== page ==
Getting your children to stop lying is challenging. There are many influences (TV, movies, video games and some great books) in which lies are common. Children see parents lie to others, if only to be polite. Most parents add to that with tales about the lives and activities of Santa Claus or the Tooth Fairy, or to allay fears. (“This will not hurt!”) Parents do this out of love, but for some children, lying can become a problem.
The most common reactions to children who lie are explaining why it is wrong and punishment. As ways of changing behavior, these are ineffective. Here are three better tools supported by research to use instead.
Model: Explicitly tell the truth. This could be about something that happened when you were a child or something that happened during the day. It need not be dramatic. Another option is to play a game at dinner. Each person tells one thing that was true that day. Again, give a little praise to the child who normally lies if she plays along.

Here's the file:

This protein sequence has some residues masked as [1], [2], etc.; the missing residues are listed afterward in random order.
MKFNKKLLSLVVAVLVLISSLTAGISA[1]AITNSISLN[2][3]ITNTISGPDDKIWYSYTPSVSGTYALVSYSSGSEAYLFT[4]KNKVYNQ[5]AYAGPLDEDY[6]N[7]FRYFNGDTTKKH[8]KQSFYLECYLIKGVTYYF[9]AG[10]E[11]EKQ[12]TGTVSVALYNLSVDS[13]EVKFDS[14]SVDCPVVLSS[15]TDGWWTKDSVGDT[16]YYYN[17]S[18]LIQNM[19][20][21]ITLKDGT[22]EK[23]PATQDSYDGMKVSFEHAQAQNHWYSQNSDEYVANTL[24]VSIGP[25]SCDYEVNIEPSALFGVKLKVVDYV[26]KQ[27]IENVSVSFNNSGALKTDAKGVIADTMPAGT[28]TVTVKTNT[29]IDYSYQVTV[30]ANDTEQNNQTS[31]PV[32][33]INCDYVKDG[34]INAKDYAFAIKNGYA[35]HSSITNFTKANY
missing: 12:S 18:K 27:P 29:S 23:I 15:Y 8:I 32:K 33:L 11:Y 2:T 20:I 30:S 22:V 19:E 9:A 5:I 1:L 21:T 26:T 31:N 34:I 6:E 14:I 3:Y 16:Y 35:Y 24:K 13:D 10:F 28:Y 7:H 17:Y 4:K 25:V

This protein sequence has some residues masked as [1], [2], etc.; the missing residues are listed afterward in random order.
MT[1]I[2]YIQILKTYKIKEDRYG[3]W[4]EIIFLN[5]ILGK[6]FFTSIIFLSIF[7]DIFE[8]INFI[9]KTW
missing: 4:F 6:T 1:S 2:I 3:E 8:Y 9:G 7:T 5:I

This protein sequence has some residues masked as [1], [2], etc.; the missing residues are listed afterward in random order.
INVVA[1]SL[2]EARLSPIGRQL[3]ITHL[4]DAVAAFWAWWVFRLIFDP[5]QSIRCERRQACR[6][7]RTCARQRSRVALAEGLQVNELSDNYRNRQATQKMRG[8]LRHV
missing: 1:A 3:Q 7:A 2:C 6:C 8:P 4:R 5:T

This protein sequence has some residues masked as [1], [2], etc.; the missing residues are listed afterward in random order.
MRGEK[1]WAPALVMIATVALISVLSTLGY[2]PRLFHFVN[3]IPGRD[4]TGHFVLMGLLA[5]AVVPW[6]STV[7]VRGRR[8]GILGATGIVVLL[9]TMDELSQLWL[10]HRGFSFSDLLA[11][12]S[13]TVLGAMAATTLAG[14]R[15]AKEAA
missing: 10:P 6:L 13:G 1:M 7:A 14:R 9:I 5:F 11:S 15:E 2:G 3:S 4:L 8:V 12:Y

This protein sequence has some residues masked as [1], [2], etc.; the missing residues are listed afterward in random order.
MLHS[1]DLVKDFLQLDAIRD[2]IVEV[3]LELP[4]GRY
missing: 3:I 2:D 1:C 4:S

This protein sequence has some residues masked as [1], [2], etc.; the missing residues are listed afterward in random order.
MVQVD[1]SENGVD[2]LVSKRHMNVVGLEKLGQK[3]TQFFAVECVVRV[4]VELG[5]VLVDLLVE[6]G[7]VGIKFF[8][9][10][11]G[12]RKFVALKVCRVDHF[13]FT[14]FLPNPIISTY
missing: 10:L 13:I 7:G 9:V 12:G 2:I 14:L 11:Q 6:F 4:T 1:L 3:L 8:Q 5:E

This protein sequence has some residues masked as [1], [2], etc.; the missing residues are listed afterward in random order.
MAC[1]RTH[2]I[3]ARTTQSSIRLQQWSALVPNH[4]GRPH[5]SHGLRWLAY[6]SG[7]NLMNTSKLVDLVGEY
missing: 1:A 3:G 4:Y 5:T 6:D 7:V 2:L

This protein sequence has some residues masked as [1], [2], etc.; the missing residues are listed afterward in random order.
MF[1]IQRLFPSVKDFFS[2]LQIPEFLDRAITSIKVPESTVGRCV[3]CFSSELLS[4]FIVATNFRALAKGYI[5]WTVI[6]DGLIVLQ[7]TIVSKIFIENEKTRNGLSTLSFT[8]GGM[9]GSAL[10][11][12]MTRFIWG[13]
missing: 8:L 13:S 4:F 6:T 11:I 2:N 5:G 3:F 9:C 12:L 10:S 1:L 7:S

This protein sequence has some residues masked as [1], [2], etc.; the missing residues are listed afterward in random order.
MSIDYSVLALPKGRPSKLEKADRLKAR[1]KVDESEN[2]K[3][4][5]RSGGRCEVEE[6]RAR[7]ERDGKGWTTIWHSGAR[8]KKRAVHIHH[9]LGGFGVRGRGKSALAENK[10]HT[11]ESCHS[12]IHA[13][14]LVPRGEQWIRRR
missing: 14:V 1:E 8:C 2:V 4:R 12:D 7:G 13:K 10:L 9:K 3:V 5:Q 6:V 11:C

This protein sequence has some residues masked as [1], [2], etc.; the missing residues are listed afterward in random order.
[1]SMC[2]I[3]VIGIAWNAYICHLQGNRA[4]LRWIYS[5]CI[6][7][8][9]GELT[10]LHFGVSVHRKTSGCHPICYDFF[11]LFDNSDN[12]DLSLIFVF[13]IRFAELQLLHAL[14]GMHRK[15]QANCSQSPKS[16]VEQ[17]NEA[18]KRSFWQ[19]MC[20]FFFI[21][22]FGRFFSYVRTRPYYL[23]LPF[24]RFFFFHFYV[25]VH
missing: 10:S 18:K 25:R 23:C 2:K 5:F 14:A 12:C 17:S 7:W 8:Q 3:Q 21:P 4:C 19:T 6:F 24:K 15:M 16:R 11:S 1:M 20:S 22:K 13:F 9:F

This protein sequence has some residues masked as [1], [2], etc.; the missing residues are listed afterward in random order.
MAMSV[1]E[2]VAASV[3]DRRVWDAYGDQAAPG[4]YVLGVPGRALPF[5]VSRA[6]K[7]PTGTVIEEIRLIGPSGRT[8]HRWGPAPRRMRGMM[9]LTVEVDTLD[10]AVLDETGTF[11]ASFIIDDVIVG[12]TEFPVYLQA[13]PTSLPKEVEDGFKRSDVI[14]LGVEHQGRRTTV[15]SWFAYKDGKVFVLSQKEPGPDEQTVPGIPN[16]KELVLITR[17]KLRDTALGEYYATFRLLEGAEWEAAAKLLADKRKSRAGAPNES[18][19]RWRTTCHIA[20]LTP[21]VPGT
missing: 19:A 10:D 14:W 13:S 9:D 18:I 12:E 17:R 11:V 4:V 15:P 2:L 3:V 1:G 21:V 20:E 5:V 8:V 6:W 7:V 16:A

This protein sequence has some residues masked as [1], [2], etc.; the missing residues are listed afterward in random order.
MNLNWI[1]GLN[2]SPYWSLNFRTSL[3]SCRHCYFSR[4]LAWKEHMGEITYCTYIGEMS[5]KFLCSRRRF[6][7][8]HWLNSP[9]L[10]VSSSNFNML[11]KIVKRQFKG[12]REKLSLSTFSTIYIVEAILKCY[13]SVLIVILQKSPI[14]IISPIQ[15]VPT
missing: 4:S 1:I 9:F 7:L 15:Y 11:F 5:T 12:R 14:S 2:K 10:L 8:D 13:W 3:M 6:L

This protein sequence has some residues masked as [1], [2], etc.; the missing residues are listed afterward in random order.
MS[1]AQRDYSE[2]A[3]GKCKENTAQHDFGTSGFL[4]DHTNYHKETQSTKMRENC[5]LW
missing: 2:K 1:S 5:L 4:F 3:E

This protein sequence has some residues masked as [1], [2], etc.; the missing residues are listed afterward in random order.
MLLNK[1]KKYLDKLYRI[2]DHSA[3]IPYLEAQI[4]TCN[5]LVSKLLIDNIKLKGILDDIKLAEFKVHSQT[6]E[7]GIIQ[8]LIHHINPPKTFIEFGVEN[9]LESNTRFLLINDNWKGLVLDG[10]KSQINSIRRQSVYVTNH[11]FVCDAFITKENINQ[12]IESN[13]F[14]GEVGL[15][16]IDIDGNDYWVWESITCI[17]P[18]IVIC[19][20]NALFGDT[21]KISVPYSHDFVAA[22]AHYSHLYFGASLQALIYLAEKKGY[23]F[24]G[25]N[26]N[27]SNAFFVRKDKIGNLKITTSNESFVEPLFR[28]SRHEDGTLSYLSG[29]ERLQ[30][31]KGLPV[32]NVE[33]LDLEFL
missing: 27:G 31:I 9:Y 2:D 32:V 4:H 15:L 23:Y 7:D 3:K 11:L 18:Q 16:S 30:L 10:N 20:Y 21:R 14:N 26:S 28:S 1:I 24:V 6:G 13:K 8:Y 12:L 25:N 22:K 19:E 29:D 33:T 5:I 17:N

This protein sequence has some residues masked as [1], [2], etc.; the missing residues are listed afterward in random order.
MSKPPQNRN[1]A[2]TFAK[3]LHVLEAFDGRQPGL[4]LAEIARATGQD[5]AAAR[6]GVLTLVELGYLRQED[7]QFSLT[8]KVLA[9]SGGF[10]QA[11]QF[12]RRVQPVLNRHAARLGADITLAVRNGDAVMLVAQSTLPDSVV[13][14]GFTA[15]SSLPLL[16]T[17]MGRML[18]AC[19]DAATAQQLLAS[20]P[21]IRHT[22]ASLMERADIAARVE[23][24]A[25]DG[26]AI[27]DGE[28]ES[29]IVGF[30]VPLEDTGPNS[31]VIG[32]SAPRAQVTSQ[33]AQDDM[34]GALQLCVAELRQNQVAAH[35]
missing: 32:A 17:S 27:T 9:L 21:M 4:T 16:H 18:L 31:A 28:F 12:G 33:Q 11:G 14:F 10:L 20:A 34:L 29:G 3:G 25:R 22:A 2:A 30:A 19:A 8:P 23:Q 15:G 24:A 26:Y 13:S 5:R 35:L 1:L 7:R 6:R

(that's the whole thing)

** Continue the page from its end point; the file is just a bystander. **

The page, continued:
Try these procedures for two to three weeks and see where you are. Usually they can be dropped by then. It is unlikely that lying will be completely eliminated, but with the right encouragement, it can be dramatically lessened.
COURTESY BY: http://time.com/